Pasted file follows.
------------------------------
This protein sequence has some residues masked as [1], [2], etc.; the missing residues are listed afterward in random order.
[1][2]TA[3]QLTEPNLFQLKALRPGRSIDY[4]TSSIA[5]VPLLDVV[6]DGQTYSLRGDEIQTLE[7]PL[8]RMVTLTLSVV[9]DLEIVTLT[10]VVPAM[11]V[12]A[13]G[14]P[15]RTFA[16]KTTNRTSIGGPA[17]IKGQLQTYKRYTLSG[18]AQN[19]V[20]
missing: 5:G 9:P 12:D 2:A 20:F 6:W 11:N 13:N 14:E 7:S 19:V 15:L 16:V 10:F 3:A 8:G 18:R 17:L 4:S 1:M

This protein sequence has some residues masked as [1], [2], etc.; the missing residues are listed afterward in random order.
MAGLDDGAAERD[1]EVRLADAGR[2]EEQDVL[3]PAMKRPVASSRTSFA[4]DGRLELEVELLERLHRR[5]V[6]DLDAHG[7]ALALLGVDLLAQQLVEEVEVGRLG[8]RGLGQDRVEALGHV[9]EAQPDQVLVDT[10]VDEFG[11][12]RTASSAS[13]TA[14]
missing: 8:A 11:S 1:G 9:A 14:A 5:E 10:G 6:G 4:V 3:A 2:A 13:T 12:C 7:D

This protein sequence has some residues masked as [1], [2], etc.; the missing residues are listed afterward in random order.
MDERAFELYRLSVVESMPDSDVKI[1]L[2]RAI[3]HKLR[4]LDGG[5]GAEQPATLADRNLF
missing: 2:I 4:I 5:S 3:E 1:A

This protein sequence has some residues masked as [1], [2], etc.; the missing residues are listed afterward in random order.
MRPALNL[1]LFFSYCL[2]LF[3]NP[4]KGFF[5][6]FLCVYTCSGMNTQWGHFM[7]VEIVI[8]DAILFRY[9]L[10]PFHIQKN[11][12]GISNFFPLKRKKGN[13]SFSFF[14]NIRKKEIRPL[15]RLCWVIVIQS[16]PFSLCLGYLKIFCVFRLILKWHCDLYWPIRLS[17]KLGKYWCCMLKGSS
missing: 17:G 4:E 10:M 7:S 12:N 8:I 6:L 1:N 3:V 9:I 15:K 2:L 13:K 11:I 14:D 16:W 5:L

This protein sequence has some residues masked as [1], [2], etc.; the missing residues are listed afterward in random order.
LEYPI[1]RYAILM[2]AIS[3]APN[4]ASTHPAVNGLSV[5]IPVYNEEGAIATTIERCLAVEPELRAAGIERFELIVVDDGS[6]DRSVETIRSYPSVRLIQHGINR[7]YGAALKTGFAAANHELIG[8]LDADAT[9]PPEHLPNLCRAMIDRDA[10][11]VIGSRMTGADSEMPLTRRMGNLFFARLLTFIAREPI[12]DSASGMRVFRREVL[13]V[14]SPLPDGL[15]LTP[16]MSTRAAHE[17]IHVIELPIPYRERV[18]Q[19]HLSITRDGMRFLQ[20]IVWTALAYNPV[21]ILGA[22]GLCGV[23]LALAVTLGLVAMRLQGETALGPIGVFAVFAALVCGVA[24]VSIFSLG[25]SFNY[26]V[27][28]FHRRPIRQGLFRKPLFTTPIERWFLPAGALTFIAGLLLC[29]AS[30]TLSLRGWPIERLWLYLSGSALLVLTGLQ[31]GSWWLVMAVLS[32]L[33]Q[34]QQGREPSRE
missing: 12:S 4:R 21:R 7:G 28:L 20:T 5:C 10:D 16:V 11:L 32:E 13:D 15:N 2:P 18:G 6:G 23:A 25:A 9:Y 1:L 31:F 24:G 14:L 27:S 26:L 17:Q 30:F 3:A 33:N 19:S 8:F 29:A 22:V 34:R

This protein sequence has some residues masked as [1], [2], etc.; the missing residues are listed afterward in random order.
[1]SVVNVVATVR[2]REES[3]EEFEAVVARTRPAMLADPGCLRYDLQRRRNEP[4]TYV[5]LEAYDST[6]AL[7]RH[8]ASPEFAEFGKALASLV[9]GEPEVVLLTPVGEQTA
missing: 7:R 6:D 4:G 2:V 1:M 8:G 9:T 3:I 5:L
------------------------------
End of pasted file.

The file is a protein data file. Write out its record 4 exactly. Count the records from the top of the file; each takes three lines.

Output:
This protein sequence has some residues masked as [1], [2], etc.; the missing residues are listed afterward in random order.
MRPALNL[1]LFFSYCL[2]LF[3]NP[4]KGFF[5][6]FLCVYTCSGMNTQWGHFM[7]VEIVI[8]DAILFRY[9]L[10]PFHIQKN[11][12]GISNFFPLKRKKGN[13]SFSFF[14]NIRKKEIRPL[15]RLCWVIVIQS[16]PFSLCLGYLKIFCVFRLILKWHCDLYWPIRLS[17]KLGKYWCCMLKGSS
missing: 17:G 4:E 10:M 7:S 12:N 8:I 6:L 1:N 3:V 9:I 15:K 2:L 13:K 11:I 14:D 16:W 5:L